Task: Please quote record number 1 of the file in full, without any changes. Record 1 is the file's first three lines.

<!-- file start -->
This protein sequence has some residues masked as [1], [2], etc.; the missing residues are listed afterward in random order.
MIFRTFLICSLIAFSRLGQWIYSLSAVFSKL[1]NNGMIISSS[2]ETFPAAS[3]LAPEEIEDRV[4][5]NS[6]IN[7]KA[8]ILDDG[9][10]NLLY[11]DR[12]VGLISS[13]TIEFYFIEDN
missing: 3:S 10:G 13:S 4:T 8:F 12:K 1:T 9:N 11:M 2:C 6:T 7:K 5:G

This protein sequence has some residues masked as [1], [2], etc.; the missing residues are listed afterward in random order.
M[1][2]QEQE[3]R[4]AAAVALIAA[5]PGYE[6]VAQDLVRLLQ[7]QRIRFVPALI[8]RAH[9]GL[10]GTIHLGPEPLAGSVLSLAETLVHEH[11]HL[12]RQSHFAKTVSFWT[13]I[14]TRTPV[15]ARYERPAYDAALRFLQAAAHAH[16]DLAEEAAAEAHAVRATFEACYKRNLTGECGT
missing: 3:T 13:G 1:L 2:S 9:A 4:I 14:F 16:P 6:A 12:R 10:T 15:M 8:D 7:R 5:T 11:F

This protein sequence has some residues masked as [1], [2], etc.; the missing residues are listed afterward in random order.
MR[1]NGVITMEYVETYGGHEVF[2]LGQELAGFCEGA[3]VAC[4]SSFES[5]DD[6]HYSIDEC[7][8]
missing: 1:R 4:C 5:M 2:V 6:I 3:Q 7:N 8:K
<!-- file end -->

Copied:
This protein sequence has some residues masked as [1], [2], etc.; the missing residues are listed afterward in random order.
MIFRTFLICSLIAFSRLGQWIYSLSAVFSKL[1]NNGMIISSS[2]ETFPAAS[3]LAPEEIEDRV[4][5]NS[6]IN[7]KA[8]ILDDG[9][10]NLLY[11]DR[12]VGLISS[13]TIEFYFIEDN
missing: 3:S 10:G 13:S 4:T 8:F 12:K 1:T 9:N 11:M 2:C 6:T 7:K 5:G